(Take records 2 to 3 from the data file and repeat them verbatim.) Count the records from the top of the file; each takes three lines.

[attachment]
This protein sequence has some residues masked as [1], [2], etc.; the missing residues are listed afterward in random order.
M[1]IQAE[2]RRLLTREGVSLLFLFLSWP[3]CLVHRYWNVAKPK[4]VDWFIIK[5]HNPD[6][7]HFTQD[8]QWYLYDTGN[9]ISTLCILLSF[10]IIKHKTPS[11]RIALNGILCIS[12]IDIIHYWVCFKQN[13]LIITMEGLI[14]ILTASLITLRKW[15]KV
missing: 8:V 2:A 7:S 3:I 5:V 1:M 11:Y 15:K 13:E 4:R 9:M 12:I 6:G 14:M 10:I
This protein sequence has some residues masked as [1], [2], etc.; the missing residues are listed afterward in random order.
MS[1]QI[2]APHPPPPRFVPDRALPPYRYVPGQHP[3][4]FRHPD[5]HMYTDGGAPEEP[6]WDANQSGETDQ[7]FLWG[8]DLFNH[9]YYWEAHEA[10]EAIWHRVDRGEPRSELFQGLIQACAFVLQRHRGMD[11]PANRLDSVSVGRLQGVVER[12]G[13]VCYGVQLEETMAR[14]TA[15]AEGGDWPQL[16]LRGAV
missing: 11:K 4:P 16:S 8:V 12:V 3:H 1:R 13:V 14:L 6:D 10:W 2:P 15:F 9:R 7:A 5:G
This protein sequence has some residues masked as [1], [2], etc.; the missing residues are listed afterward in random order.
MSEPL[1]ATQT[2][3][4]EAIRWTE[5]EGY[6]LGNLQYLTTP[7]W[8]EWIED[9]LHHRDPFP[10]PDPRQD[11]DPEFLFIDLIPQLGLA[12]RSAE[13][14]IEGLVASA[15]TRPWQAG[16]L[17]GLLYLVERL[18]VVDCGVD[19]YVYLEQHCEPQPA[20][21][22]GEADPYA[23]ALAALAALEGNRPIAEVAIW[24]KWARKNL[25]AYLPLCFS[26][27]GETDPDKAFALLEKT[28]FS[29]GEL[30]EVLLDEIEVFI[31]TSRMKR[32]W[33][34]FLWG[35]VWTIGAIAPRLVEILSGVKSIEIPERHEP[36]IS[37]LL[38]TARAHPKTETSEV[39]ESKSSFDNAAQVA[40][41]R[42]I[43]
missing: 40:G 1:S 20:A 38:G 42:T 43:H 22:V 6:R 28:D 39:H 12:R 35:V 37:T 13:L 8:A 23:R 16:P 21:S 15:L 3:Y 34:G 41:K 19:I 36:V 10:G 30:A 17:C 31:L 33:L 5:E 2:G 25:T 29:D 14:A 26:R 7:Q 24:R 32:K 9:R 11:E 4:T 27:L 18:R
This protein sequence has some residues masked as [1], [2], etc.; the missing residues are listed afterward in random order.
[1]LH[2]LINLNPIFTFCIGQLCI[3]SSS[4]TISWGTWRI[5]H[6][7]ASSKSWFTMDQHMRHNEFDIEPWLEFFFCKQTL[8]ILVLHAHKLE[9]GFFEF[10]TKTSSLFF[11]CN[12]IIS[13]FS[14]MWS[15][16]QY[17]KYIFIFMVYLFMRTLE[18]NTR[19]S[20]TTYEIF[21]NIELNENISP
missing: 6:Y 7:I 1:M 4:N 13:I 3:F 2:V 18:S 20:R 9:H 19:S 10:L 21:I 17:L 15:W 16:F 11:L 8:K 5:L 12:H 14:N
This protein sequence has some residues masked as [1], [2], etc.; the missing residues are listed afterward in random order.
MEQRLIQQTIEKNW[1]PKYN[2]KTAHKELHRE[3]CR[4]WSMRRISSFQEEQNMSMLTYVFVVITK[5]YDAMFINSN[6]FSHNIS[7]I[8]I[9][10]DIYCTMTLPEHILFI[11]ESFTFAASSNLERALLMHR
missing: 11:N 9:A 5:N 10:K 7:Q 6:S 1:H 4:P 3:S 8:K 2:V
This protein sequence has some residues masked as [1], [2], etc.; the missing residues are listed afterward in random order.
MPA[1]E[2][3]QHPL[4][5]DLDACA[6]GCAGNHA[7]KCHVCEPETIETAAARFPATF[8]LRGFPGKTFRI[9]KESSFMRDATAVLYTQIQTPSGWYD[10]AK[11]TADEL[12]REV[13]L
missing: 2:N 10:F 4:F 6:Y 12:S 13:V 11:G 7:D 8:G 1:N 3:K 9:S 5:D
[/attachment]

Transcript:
This protein sequence has some residues masked as [1], [2], etc.; the missing residues are listed afterward in random order.
MS[1]QI[2]APHPPPPRFVPDRALPPYRYVPGQHP[3][4]FRHPD[5]HMYTDGGAPEEP[6]WDANQSGETDQ[7]FLWG[8]DLFNH[9]YYWEAHEA[10]EAIWHRVDRGEPRSELFQGLIQACAFVLQRHRGMD[11]PANRLDSVSVGRLQGVVER[12]G[13]VCYGVQLEETMAR[14]TA[15]AEGGDWPQL[16]LRGAV
missing: 11:K 4:P 16:S 8:V 12:V 3:H 1:R 13:V 14:L 6:D 10:W 2:P 15:F 9:R 7:A 5:G
This protein sequence has some residues masked as [1], [2], etc.; the missing residues are listed afterward in random order.
MSEPL[1]ATQT[2][3][4]EAIRWTE[5]EGY[6]LGNLQYLTTP[7]W[8]EWIED[9]LHHRDPFP[10]PDPRQD[11]DPEFLFIDLIPQLGLA[12]RSAE[13][14]IEGLVASA[15]TRPWQAG[16]L[17]GLLYLVERL[18]VVDCGVD[19]YVYLEQHCEPQPA[20][21][22]GEADPYA[23]ALAALAALEGNRPIAEVAIW[24]KWARKNL[25]AYLPLCFS[26][27]GETDPDKAFALLEKT[28]FS[29]GEL[30]EVLLDEIEVFI[31]TSRMKR[32]W[33][34]FLWG[35]VWTIGAIAPRLVEILSGVKSIEIPERHEP[36]IS[37]LL[38]TARAHPKTETSEV[39]ESKSSFDNAAQVA[40][41]R[42]I[43]
missing: 40:G 1:S 20:A 38:G 42:T 43:H 22:V 6:R 28:D 39:H 12:R 35:V 37:T 13:L 8:A 23:R 16:P 21:S 15:L 3:Y 34:G 41:K 19:I 36:V 10:G 30:A 17:C 31:L 33:L 5:E 2:G 25:T 29:D 14:A 26:R 7:Q 24:R 32:K 9:R 11:E 4:T 27:L 18:R